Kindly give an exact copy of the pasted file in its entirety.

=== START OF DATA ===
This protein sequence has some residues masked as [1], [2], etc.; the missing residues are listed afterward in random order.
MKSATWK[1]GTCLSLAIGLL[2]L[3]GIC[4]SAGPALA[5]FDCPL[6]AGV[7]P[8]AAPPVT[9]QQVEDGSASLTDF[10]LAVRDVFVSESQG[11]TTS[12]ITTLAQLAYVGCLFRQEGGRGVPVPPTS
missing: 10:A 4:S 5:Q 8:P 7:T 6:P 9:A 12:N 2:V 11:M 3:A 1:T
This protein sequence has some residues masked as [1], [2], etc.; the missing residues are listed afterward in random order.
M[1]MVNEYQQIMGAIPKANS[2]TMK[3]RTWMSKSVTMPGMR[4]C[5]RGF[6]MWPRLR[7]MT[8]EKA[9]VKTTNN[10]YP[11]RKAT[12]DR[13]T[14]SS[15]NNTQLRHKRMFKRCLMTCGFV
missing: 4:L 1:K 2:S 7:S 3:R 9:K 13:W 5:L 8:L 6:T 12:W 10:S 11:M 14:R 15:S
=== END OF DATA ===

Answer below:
This protein sequence has some residues masked as [1], [2], etc.; the missing residues are listed afterward in random order.
MKSATWK[1]GTCLSLAIGLL[2]L[3]GIC[4]SAGPALA[5]FDCPL[6]AGV[7]P[8]AAPPVT[9]QQVEDGSASLTDF[10]LAVRDVFVSESQG[11]TTS[12]ITTLAQLAYVGCLFRQEGGRGVPVPPTS
missing: 10:A 4:S 5:Q 8:P 7:T 6:P 9:A 12:N 2:V 11:M 3:A 1:T
This protein sequence has some residues masked as [1], [2], etc.; the missing residues are listed afterward in random order.
M[1]MVNEYQQIMGAIPKANS[2]TMK[3]RTWMSKSVTMPGMR[4]C[5]RGF[6]MWPRLR[7]MT[8]EKA[9]VKTTNN[10]YP[11]RKAT[12]DR[13]T[14]SS[15]NNTQLRHKRMFKRCLMTCGFV
missing: 4:L 1:K 2:S 7:S 3:R 9:K 13:W 5:L 8:L 6:T 12:W 10:S 11:M 14:R 15:S